# What is the inverse function of zip in python? [duplicate]

I've used the zip function from the Numpy library to sort tuples and now I have a list containing all the tuples. I had since modified that list and now I would like to restore the tuples so I can use my data. How can I do this?

lst1, lst2 = zip(*zipped_list)

should give you the unzipped list.

*zipped_list unpacks the zipped_list object. it then passes all the tuples from the zipped_list object to zip, which just packs them back up as they were when you passed them in.

so if:

a = [1,2,3]
b = [4,5,6]

then zipped_list = zip(a,b) gives you:

[(1,4), (2,5), (3,6)]

and *zipped_list gives you back

(1,4), (2,5), (3,6)

zipping that with zip(*zipped_list) gives you back the two collections:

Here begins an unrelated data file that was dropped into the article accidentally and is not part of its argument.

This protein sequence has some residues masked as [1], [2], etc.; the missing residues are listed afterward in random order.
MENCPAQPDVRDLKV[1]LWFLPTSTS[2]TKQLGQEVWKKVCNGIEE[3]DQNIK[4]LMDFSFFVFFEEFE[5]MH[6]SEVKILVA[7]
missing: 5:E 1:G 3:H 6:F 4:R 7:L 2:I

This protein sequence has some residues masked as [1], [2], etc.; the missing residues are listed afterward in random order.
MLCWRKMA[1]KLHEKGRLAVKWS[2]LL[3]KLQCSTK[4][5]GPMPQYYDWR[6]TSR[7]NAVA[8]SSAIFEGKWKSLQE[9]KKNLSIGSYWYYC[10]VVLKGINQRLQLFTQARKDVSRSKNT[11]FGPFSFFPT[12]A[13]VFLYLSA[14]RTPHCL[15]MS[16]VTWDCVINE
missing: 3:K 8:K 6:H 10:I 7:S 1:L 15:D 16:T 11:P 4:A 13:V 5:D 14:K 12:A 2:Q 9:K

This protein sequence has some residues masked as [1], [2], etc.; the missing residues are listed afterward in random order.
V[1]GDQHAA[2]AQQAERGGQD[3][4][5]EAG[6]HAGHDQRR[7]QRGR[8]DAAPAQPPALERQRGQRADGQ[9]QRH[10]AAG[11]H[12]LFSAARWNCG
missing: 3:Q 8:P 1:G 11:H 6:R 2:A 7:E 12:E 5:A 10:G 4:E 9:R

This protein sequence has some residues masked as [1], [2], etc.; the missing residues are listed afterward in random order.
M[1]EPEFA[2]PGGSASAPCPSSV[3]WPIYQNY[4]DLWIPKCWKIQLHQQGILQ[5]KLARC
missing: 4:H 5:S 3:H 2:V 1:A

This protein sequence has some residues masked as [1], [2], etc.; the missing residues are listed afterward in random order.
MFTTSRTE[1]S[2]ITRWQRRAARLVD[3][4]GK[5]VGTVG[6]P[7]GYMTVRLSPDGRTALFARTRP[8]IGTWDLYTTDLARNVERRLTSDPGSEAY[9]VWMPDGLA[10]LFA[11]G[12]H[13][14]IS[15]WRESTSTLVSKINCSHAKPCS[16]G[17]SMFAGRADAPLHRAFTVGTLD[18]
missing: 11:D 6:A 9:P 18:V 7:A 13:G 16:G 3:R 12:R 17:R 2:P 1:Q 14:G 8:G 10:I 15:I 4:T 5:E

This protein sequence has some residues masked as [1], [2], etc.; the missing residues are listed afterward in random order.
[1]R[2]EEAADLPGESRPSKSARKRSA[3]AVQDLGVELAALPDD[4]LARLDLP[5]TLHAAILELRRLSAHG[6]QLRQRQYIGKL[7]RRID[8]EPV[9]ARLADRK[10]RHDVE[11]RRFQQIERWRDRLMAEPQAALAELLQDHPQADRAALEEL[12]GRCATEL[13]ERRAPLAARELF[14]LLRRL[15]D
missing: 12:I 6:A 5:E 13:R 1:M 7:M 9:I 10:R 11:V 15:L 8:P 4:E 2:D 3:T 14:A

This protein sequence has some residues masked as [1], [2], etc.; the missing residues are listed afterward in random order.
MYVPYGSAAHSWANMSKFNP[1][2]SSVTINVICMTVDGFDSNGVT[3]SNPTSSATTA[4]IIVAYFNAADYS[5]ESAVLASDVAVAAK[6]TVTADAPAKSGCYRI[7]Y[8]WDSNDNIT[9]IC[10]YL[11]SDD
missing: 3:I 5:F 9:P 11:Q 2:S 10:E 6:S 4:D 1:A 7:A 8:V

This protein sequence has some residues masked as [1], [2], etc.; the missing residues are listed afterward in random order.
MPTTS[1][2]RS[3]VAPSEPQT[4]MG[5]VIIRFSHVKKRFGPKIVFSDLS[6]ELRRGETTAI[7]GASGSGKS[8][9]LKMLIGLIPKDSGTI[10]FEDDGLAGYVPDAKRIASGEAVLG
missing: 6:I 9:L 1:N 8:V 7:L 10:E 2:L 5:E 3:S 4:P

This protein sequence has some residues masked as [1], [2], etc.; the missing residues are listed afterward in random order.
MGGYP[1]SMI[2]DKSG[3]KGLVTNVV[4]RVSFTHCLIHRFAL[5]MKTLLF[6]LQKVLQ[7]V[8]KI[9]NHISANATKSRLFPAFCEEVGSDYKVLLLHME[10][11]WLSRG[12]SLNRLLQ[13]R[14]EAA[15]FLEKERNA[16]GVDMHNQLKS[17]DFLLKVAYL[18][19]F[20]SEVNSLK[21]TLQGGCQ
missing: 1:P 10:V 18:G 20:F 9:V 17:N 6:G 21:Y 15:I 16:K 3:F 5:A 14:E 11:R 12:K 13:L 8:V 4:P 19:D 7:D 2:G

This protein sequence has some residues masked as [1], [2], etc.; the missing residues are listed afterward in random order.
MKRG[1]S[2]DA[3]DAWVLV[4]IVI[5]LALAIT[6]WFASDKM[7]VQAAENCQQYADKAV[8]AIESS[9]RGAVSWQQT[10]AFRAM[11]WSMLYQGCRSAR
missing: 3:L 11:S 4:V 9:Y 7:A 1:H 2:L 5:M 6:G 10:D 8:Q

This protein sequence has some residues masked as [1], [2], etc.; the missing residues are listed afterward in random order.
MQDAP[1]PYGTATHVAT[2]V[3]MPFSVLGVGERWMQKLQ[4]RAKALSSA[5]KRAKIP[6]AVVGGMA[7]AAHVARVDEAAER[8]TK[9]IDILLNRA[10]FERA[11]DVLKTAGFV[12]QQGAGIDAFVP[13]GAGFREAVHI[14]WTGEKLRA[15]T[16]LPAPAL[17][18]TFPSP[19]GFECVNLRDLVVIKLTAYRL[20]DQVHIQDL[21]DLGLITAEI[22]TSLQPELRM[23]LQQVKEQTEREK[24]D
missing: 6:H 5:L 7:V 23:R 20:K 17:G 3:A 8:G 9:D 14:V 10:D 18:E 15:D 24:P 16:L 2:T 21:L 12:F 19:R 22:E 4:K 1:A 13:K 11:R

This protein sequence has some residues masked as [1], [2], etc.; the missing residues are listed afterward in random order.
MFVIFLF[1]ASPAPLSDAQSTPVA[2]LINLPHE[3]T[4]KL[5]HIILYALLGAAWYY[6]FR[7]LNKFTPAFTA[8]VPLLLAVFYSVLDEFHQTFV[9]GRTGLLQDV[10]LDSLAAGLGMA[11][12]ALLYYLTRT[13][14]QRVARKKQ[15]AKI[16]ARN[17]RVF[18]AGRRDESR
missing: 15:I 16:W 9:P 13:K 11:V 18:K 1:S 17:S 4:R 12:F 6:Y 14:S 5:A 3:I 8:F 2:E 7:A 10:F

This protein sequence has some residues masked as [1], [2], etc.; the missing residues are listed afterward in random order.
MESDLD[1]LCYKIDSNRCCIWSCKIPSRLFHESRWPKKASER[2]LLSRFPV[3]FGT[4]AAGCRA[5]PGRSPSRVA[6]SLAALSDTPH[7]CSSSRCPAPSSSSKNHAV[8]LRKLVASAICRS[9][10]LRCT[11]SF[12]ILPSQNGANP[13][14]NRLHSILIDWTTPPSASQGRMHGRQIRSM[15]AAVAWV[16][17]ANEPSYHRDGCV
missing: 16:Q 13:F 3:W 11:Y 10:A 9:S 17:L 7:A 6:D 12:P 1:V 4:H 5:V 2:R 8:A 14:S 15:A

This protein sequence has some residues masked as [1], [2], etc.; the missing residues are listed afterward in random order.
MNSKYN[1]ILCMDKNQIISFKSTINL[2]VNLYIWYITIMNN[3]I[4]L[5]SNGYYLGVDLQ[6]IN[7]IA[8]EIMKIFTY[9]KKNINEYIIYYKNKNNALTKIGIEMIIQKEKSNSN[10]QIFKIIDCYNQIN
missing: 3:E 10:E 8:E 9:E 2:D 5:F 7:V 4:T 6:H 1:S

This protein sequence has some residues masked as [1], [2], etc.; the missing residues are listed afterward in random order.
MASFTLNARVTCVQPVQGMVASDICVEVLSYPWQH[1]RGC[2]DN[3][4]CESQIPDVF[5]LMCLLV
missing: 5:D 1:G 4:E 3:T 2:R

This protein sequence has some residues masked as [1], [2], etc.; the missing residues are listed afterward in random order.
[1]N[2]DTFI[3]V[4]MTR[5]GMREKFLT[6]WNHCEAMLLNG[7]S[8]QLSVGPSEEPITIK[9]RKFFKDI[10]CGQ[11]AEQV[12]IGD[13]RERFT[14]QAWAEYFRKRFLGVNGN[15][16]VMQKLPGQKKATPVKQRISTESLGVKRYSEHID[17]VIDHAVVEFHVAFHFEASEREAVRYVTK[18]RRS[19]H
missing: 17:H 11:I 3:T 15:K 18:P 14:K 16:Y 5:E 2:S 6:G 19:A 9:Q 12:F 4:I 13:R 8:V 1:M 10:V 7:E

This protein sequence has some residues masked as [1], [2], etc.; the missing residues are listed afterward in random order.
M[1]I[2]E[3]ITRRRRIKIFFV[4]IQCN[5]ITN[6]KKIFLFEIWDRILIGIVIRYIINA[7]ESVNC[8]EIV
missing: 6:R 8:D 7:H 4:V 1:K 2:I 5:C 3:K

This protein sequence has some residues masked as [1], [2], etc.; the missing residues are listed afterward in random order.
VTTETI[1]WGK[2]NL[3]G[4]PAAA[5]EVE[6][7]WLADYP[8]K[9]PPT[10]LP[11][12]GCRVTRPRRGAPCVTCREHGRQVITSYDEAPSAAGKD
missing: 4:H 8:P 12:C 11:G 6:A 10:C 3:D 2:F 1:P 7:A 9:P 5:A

[(1, 2, 3), (4, 5, 6)]
• In other words lambda x: zip(*x) is self-inverse.
– jwg
May 24, 2017 at 16:38
• This doesn't seem to be working: l1 = [1,2,3], l2 = [4,5,6]; if I call a,b = zip(*zip(l1,l2)), then a = (1,2,3) != l1 = [1,2,3] (because tuple != list) Aug 29, 2018 at 18:28
• @FoscoLoregian a,b = map(list, zip(*zip(l1,l2))) Oct 26, 2018 at 10:25
• Wouldn't it fail for Python version 3.6 and older as soon as your list of zipped tuples contains more than 255 items ? (because of the maximum numbers of arguments that can be passed to a function) See: stackoverflow.com/questions/714475/… May 28, 2020 at 0:05
• having an unzip function would have been nice (even if just an alias of zip...) Nov 8, 2021 at 5:47